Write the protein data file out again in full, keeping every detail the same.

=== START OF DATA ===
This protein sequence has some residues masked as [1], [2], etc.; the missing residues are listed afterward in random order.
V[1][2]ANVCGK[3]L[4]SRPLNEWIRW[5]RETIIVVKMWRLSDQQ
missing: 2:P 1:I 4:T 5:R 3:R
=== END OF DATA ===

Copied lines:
This protein sequence has some residues masked as [1], [2], etc.; the missing residues are listed afterward in random order.
V[1][2]ANVCGK[3]L[4]SRPLNEWIRW[5]RETIIVVKMWRLSDQQ
missing: 2:P 1:I 4:T 5:R 3:R